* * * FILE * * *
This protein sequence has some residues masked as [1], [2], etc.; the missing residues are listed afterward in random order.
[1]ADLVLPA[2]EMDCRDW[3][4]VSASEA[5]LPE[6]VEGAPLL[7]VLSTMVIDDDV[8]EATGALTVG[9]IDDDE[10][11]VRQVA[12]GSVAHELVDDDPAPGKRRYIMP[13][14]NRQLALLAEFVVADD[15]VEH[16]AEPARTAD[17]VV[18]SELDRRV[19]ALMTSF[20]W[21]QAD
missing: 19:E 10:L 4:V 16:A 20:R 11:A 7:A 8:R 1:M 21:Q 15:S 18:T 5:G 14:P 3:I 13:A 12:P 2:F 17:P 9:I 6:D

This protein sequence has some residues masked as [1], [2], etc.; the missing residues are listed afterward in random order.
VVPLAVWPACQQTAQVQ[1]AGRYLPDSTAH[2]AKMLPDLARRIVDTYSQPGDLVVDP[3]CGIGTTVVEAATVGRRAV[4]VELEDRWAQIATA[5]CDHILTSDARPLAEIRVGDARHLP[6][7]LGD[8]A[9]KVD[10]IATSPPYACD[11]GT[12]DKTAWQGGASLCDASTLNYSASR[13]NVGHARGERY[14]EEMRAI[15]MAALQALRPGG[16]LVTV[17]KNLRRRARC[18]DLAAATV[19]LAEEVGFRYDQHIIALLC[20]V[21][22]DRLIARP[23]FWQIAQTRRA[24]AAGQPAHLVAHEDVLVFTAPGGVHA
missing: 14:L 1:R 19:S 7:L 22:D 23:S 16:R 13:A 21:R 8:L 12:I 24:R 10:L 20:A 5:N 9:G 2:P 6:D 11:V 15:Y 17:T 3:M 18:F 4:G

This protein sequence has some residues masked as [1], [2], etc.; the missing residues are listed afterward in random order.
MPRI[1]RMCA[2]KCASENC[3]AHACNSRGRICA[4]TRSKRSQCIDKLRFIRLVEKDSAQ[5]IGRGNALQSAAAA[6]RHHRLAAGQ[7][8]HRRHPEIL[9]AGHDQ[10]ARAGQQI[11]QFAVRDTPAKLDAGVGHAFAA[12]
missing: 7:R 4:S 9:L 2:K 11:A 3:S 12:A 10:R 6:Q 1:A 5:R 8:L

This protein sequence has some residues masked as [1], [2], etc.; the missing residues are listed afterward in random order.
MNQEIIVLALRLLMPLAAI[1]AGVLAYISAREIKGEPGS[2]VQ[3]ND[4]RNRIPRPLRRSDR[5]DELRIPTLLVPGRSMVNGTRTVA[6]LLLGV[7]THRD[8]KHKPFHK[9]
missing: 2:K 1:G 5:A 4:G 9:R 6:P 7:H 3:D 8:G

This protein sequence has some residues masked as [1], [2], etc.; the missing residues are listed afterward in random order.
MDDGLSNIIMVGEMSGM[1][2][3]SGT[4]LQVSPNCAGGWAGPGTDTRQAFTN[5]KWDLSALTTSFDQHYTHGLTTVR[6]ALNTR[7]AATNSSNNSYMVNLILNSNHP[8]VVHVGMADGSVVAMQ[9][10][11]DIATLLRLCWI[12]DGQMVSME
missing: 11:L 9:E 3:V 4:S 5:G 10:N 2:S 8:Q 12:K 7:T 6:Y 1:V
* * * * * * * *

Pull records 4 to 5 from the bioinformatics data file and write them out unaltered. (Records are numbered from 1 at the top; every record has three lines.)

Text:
This protein sequence has some residues masked as [1], [2], etc.; the missing residues are listed afterward in random order.
MNQEIIVLALRLLMPLAAI[1]AGVLAYISAREIKGEPGS[2]VQ[3]ND[4]RNRIPRPLRRSDR[5]DELRIPTLLVPGRSMVNGTRTVA[6]LLLGV[7]THRD[8]KHKPFHK[9]
missing: 2:K 1:G 5:A 4:G 9:R 6:P 7:H 3:D 8:G

This protein sequence has some residues masked as [1], [2], etc.; the missing residues are listed afterward in random order.
MDDGLSNIIMVGEMSGM[1][2][3]SGT[4]LQVSPNCAGGWAGPGTDTRQAFTN[5]KWDLSALTTSFDQHYTHGLTTVR[6]ALNTR[7]AATNSSNNSYMVNLILNSNHP[8]VVHVGMADGSVVAMQ[9][10][11]DIATLLRLCWI[12]DGQMVSME
missing: 11:L 9:E 3:V 4:S 5:G 10:N 2:S 8:Q 12:K 7:T 6:Y 1:V